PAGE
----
I've been advised to use silicone ear plugs -- not those useless yellow foam things that won't even stay in the ears. I bought some, but haven't tried them yet. In the summer it helps to run a vent fan, and not just for ventilation of course! I used to generate "semi-white noise" by running my s…

EmmyLou on a Windy Night

An RVing friend surprised me recently when he confessed that he and his wife just hate camping in wind. It is strange how some flavors of hardship discourage you, while others bring out the best in you. For whatever reason, I rather like rocking and rolling in my trailer in the wind. All RVs, even a cheap cracker box like mine, come with some sort of stabilizing jacks; but years ago I got rid of mine.

Cliffs are certainly good places to experience wind. Wind results from a difference in air pressure, which is connected with sudden altitude changes, or one cliff-face facing the sun while another is in the shadow.

One night I went to sleep listening to EmmyLou Harris singing some of her classics. Ahh dear, a female singer is always at her best when she is wailing about her wounds, be they real or imagined. Can you imagine anything more boring than a country-western diva, a Puccini heroine, or a Celtic lass singing about how reasonably content she was with the universe?

I woke up at just…

Art and Travel

People who have experienced little sickness or injury in their lives should be expected to over-react to some bad luck. The other night I felt dizzy and nauseous, and am still not sure what it was about. The next day I felt better by the hour, but was still unnerved by being sick for a change.

During the afternoon siesta I grabbed the mp3 music player and punched in some of Bernard Herrmann's soundtrack music. It was so medicinal to have something for the mind to focus on, besides discomfort. Some music must be hoarded and rationed, lest repetition destroy its power. It was strange how this familiar piece of music had a different and more powerful effect on this particular day.

Is Beauty Ever General?

Dog owners know that one of their urchin's favorite tricks is falling behind on a walk, supposedly due to some worthy distraction. Then they suddenly look up and realize they're too far away. This brings on a mad dash back to their owner; their paws sound as loud as the hooves of a galloping horse. Coffee Girl, my Australian kelpie, pulled that trick this morning.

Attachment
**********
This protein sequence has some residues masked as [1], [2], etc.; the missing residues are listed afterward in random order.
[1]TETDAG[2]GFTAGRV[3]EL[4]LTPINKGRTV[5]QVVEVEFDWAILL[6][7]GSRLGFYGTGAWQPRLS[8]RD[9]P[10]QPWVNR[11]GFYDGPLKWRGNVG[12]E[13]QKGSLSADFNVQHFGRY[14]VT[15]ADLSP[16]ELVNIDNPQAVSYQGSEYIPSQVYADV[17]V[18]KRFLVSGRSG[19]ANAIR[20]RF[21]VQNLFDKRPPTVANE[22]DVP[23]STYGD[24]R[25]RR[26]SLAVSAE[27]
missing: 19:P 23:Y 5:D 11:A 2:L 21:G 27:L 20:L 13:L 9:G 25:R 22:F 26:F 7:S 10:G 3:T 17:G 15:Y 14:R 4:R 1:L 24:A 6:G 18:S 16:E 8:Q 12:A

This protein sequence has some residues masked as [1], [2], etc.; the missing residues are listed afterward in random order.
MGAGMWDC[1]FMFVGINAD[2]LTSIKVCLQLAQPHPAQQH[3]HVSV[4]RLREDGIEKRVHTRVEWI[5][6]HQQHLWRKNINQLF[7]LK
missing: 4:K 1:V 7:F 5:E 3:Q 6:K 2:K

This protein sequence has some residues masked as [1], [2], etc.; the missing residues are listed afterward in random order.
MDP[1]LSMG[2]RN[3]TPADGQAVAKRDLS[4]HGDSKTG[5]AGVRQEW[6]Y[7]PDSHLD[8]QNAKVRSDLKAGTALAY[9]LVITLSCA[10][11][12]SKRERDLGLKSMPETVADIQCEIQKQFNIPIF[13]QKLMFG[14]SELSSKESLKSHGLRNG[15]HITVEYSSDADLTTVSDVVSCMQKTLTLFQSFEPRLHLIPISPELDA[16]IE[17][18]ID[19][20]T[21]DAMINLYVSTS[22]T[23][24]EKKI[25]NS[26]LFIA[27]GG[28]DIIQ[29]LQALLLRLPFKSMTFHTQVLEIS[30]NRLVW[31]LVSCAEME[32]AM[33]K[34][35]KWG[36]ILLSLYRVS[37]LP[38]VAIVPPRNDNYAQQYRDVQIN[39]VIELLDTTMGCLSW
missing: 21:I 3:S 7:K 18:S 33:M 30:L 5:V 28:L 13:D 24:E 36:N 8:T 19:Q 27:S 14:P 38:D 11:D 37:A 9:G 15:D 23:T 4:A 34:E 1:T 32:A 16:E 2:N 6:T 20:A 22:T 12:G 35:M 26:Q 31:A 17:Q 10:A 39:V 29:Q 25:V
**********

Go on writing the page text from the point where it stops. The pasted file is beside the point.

But something was a little different this time. There was no wind to disperse her dusty contrail. It stayed intact a few feet off the ground and drifted away, ever so slowly. It seemed too solid for anything airborne, perhaps because the rising sun was illuminating the contrail, but not the field proper. It was cruise missile-like; in an earlier era we would have said that it belonged in a Loonie Toons cartoon. The contrail of dust, el camino del polvo, seemed like it was a part of her streaking body. Sigh, if only it had been possible to film a video of this, backlit by the morning sun.

At first I wondered if it wa…

Another Curable Syndrome

Seldom do I willingly repeat myself on this blog, although it must happen. My favorite time of the day tempted me once. Coffee Girl (my dog) and I had finished a nice outing in the morning. After taking a shower, we did what we've done so many times: lied down on the bed for an early afternoon siesta. I wanted to write about it, but surely that would be repetition. What is so bad about that?
Where did I get this sick idea that one is supposed to think of something new, new, new all the time? I ridicule the Constant Travel Syndrome -- and its puerile infatuation with novelty -- at every opportunity. Perhaps it is time to choose a new pinata; call it the Constant Thinking Syndrome. How much good has thinking ever done me? Maybe it's over-rated.
Ironically there was something new about this siesta; completely new for me. I was actually enjoying some violin music for the first time in my life: Beethoven's Romance #1 (opus 40), Romance #2 (opus 50) and the famous violin concerto…

Tickling the Ivories

Lately my musical preferences have shifted towards solo piano. The wi-fi in my campground is too slow for internet radio, so I am limited to CDs fom the local library and occasional downloads from Napster. George Winston and Craig Armstrong are my interests right now.
It is too early to tell for sure, but this could turn into one of those lasting transitions that a person has a few times in their life. For the lack of a better term let's call it a musical conversion. I wonder what is true in general about these musical conversions. Does everybody have them? How often? What causes them? I don't even know where to go to learn about this.
Society as a whole went through several musical conversions during my lifetime. I was just old enough to remember watching the Beatles appear on the Ed Sullivan show. I sort of liked them, but wondered what all the fuss was about. I never cared much for rock-pop music, even when I was a kid. Actually nothing is better at convincing me to renounce …